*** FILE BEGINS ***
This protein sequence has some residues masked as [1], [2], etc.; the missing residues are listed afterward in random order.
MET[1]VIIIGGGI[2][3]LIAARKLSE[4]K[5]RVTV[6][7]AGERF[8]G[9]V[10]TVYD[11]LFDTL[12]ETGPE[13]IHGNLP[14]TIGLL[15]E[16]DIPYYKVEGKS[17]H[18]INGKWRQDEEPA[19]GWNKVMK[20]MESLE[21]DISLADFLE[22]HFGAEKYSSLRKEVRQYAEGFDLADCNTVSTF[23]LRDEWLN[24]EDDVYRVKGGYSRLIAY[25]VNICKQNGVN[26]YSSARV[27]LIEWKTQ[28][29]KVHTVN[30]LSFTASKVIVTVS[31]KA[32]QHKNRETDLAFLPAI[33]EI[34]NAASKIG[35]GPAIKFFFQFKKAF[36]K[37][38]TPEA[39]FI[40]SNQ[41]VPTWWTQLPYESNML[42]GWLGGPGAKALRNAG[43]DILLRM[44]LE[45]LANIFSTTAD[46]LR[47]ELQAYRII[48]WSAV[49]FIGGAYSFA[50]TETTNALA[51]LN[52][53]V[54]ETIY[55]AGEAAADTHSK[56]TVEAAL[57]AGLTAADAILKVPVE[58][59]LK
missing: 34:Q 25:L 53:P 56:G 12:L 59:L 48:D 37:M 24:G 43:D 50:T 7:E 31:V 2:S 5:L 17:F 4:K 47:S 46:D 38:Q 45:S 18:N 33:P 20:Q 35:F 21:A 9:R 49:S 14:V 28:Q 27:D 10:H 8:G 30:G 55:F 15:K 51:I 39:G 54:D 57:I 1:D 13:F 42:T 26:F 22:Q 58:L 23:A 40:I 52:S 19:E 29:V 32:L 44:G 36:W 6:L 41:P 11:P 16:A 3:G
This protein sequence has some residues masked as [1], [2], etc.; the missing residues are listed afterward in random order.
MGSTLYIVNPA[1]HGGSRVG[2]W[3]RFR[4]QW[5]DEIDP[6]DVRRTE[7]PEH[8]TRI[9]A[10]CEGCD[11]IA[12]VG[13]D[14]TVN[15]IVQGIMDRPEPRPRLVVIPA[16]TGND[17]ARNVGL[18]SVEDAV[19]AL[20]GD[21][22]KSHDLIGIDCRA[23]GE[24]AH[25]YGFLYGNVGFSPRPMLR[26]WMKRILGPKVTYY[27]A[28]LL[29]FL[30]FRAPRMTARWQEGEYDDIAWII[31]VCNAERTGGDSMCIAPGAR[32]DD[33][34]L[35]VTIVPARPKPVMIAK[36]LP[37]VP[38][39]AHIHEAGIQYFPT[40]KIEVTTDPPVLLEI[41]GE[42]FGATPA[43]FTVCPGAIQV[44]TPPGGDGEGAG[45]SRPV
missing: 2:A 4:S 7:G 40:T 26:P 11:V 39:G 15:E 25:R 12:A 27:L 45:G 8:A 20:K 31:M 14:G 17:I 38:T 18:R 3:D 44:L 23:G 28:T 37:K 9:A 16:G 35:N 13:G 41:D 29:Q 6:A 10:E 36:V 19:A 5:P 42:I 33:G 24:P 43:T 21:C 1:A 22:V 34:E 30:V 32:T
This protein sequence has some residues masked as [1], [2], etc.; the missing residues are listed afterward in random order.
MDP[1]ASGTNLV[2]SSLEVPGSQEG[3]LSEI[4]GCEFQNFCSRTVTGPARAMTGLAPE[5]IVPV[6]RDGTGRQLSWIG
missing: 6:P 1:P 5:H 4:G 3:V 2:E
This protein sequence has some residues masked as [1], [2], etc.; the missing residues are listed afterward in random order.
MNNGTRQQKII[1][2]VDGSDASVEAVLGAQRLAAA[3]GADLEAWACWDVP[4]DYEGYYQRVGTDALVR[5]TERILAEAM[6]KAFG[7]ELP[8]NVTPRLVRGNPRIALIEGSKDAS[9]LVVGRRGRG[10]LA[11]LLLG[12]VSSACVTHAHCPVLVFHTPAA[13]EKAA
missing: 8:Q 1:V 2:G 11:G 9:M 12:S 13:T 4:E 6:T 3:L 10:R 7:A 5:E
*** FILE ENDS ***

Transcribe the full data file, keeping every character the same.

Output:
This protein sequence has some residues masked as [1], [2], etc.; the missing residues are listed afterward in random order.
MET[1]VIIIGGGI[2][3]LIAARKLSE[4]K[5]RVTV[6][7]AGERF[8]G[9]V[10]TVYD[11]LFDTL[12]ETGPE[13]IHGNLP[14]TIGLL[15]E[16]DIPYYKVEGKS[17]H[18]INGKWRQDEEPA[19]GWNKVMK[20]MESLE[21]DISLADFLE[22]HFGAEKYSSLRKEVRQYAEGFDLADCNTVSTF[23]LRDEWLN[24]EDDVYRVKGGYSRLIAY[25]VNICKQNGVN[26]YSSARV[27]LIEWKTQ[28][29]KVHTVN[30]LSFTASKVIVTVS[31]KA[32]QHKNRETDLAFLPAI[33]EI[34]NAASKIG[35]GPAIKFFFQFKKAF[36]K[37][38]TPEA[39]FI[40]SNQ[41]VPTWWTQLPYESNML[42]GWLGGPGAKALRNAG[43]DILLRM[44]LE[45]LANIFSTTAD[46]LR[47]ELQAYRII[48]WSAV[49]FIGGAYSFA[50]TETTNALA[51]LN[52][53]V[54]ETIY[55]AGEAAADTHSK[56]TVEAAL[57]AGLTAADAILKVPVE[58][59]LK
missing: 34:Q 25:L 53:P 56:G 12:L 59:L 48:D 37:M 24:G 43:D 50:T 7:E 31:V 2:S 5:L 17:F 4:K 47:S 46:D 38:Q 45:S 18:N 33:P 20:Q 35:F 21:A 9:R 49:S 14:V 28:Q 27:D 10:H 8:G 30:G 55:F 15:K 51:I 39:G 54:D 57:I 1:D 13:F 42:T 26:F 22:Q 58:L 23:A 40:I 52:S 19:E 29:V 32:L 44:G 36:W 6:L 41:P 11:P 16:A 3:G
This protein sequence has some residues masked as [1], [2], etc.; the missing residues are listed afterward in random order.
MGSTLYIVNPA[1]HGGSRVG[2]W[3]RFR[4]QW[5]DEIDP[6]DVRRTE[7]PEH[8]TRI[9]A[10]CEGCD[11]IA[12]VG[13]D[14]TVN[15]IVQGIMDRPEPRPRLVVIPA[16]TGND[17]ARNVGL[18]SVEDAV[19]AL[20]GD[21][22]KSHDLIGIDCRA[23]GE[24]AH[25]YGFLYGNVGFSPRPMLR[26]WMKRILGPKVTYY[27]A[28]LL[29]FL[30]FRAPRMTARWQEGEYDDIAWII[31]VCNAERTGGDSMCIAPGAR[32]DD[33][34]L[35]VTIVPARPKPVMIAK[36]LP[37]VP[38][39]AHIHEAGIQYFPT[40]KIEVTTDPPVLLEI[41]GE[42]FGATPA[43]FTVCPGAIQV[44]TPPGGDGEGAG[45]SRPV
missing: 2:A 4:S 7:G 40:T 26:P 11:V 39:G 15:E 25:R 12:A 27:L 45:G 8:A 20:K 31:M 14:G 17:I 38:T 18:R 3:D 44:L 23:G 28:T 37:K 9:A 16:G 35:N 13:G 41:D 29:Q 6:A 10:E 36:V 19:A 5:P 42:I 33:G 24:P 43:T 21:C 1:A 22:V 34:E 30:V 32:T
This protein sequence has some residues masked as [1], [2], etc.; the missing residues are listed afterward in random order.
MDP[1]ASGTNLV[2]SSLEVPGSQEG[3]LSEI[4]GCEFQNFCSRTVTGPARAMTGLAPE[5]IVPV[6]RDGTGRQLSWIG
missing: 6:P 1:P 5:H 4:G 3:V 2:E
This protein sequence has some residues masked as [1], [2], etc.; the missing residues are listed afterward in random order.
MNNGTRQQKII[1][2]VDGSDASVEAVLGAQRLAAA[3]GADLEAWACWDVP[4]DYEGYYQRVGTDALVR[5]TERILAEAM[6]KAFG[7]ELP[8]NVTPRLVRGNPRIALIEGSKDAS[9]LVVGRRGRG[10]LA[11]LLLG[12]VSSACVTHAHCPVLVFHTPAA[13]EKAA
missing: 8:Q 1:V 2:G 11:G 9:M 12:S 13:T 4:E 6:T 3:L 10:R 7:A 5:E